The A.N. Yiannopoulos Scholarship was established by late LSU Professor and Tulane Professor A.N. Yiannopoulos. The scholarship awards $2,000 or more per semester to an incoming LL.M. candidate who has exhibited exceptional academic achievement.
Professor Athanassios Nicholas “Thanassi” Yiannopoulos, a Louisiana law legend who passed away on February 1, 2017, established this scholarship in 2009. Recipients must be full-time LL.M. students of the Law Center, and the Law Center invites applicants to the LL.M. program to apply for consideration as part of the standard LL.M. Program application process (the scholarship is addressed in the application form).
Professor Yiannopoulous was a renowned civil law professor who helped to revise and rewrite major parts of the Louisiana civil code. He also helped to educate and shape generations of lawyers during his 21-year tenure at the LSU Law Center, and thereafter at Tulane University Law School where he was a professor until his retirement in 2007.
Professor Yiannopoulos was born in 1928 in Thessaloniki, Greece, where he grew into adulthood under Fascist occupation during World War II. After pursuing justice through participation in a youth resistance movement, young Thanassi earned a law degree in his native Greece in 1950, and then served in the Greek military. During his military service, Thanassi won a Fulbright Fellowship. Upon his discharge from the military, he traveled to the U.S. to earn advanced law degrees from the University of Chicago and the University of California, Berkeley, and he joined the LSU Law center faculty in 1958.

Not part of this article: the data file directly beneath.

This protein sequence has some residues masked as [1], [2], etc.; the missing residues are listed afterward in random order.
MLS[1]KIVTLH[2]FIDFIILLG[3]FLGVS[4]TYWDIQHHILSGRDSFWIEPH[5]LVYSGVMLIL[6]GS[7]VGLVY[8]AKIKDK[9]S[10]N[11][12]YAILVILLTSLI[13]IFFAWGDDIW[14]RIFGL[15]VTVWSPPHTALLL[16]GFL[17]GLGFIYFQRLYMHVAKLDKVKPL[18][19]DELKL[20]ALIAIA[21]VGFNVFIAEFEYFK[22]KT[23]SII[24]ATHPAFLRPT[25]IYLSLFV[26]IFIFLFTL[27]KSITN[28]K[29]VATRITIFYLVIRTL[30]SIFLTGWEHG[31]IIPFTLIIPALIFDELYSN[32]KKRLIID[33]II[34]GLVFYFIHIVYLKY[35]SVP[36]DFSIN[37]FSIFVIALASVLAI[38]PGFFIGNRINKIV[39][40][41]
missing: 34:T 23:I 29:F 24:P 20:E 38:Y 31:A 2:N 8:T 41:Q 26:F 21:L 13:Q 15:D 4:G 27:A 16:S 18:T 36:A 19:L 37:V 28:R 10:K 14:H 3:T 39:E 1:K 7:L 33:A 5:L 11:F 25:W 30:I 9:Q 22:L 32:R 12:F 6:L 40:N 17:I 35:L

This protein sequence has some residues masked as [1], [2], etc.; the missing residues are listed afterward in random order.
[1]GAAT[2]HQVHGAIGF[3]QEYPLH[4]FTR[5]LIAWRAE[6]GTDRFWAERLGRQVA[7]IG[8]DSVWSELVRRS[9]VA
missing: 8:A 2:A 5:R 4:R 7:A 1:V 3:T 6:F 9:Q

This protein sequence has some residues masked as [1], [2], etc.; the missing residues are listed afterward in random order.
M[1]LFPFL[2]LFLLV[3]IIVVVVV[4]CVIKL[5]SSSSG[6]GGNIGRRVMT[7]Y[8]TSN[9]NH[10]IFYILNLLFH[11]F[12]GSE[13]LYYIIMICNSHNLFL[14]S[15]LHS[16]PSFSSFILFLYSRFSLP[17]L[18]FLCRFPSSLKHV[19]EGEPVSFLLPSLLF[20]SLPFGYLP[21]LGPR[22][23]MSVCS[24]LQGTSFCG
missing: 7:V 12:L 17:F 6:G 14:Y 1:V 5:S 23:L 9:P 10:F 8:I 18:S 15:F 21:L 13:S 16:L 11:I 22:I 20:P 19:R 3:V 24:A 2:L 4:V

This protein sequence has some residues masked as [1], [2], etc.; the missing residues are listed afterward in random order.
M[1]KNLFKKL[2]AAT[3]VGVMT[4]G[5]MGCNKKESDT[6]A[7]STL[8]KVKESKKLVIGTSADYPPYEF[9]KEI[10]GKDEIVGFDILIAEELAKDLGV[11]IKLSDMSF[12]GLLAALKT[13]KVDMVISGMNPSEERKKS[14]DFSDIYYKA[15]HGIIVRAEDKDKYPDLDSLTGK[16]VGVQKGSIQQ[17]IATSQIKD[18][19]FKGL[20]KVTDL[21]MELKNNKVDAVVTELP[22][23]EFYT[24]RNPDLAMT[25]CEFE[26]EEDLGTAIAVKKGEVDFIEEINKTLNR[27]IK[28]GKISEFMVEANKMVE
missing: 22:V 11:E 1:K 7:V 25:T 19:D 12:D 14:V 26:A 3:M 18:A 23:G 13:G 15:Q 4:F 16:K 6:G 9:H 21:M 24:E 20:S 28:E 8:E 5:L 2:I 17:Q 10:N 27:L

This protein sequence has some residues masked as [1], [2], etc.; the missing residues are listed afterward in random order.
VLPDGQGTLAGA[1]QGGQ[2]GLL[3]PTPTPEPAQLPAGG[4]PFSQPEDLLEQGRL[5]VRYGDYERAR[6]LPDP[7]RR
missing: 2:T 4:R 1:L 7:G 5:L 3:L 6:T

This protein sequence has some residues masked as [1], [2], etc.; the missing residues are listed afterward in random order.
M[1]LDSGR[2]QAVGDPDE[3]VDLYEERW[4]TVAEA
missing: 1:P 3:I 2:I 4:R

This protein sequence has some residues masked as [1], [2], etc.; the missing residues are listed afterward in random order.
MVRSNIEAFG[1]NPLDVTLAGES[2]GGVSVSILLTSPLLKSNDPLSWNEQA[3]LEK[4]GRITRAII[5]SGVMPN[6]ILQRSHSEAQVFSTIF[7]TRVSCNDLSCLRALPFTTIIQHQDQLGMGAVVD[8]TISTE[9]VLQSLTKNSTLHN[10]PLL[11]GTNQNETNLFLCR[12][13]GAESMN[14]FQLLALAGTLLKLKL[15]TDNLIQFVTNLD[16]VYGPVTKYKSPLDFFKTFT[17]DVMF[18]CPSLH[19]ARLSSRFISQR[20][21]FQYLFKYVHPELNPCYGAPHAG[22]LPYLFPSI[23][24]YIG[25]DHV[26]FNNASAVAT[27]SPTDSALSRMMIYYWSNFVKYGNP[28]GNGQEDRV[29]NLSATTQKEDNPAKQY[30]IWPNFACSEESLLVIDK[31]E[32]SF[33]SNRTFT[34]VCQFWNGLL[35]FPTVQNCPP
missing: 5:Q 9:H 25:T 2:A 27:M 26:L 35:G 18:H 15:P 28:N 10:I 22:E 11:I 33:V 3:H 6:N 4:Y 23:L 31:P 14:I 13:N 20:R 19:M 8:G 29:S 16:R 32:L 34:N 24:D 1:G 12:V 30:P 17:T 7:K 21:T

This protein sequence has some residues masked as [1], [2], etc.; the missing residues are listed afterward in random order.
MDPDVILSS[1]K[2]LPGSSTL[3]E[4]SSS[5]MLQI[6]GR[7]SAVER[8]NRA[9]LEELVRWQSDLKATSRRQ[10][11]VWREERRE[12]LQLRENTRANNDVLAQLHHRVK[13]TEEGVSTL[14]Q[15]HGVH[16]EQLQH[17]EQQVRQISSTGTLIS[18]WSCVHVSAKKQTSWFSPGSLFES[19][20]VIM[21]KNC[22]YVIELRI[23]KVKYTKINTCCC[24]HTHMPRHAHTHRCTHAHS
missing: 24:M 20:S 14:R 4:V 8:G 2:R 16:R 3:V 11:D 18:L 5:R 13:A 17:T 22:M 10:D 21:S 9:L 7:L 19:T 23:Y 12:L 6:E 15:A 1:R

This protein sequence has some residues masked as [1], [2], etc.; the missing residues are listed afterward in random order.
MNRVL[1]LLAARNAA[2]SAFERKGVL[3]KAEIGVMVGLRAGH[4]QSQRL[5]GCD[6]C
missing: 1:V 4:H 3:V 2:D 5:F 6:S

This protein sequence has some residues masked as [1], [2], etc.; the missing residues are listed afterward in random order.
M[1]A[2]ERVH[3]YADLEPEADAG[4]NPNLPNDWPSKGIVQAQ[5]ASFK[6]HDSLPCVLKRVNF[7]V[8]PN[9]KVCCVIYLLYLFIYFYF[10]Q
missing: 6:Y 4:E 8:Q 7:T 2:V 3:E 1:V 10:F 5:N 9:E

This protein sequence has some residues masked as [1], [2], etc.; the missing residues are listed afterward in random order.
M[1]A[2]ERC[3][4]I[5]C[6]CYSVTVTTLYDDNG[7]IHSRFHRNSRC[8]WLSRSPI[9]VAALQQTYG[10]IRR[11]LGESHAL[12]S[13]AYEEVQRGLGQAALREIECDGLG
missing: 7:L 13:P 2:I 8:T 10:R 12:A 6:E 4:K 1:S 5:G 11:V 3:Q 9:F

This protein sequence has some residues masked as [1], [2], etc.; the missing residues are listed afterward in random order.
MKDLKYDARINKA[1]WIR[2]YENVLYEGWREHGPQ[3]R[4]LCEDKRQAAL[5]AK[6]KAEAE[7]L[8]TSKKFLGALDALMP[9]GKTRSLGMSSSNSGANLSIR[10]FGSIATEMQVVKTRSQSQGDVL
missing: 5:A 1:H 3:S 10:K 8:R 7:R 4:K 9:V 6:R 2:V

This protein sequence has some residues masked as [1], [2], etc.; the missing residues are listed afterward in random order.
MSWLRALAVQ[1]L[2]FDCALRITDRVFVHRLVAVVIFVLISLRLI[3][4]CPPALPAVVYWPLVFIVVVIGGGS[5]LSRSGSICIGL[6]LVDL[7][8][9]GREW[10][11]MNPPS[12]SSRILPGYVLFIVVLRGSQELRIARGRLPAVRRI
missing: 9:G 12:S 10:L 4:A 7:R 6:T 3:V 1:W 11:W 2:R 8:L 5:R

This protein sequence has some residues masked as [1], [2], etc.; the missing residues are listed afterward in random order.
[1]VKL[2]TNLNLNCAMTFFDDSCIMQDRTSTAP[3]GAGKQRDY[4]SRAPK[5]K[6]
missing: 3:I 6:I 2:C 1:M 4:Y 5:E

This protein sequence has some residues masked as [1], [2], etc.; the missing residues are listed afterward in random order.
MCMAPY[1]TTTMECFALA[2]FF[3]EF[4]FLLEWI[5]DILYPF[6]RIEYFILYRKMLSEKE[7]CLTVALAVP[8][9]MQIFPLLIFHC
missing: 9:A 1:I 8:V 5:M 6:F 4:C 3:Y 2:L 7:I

Declared “Louisiana’s most influential jurist in our time” by the Louisiana Bar Journal in its 75th anniversary issue, Professor Yiannopoulos engaged in a renaissance of Louisiana law during the 1960s and 1970s, which re-instated the civil code as the primary source of law. In addition to this contribution to Louisiana law, through his scholarship, teaching, and interactions with colleagues, students, and countless others, Professor Yiannopoulos left a legacy that transcends borders and time.
Robert Lee Tullis Memorial Graduate Fellowship in Civil Law
The Tullis Fellowship in Civil Law was established as a means of assisting a worthy graduate student who may wish to become a candidate for a Masters in law with some focus on the civil law. The LL.M. Program Committee is looking for a graduate student who is interested in taking at least two civil law topic courses (i.e., Louisiana family law, Louisiana obligations law, property law, etc.). If you are interested in writing a research paper (for credit) on a civil law topic whether it be related to the civil law tradition, the Louisiana civil code, or a comparative civil law topic, this may be of value as well. Note that since this is an endowed scholarship, the amount awarded may vary from year to year.
There are financial aid and scholarship programs offered to international students by private organizations. Many of the awards are targeted to specific countries. An excellent search tool to identify these programs is Edupass.
The Fulbright Commission offers opportunities for scholarships to citizens of almost all countries.
The Organization of American States (OAS) offers opportunities for loans and scholarships.
The Leo S. Rowe Pan American Fund of OAS offers loan opportunities for Latin American and Caribbean applicants. The OAS also awards academic scholarships to undertake graduate studies for residents of Member States.
Candidates may also wish to apply for private loans from U.S. banks or financial institutions. You may also want to look at Free Application for Federal Student Aid (FAFSA) and Student Loans for Grad School.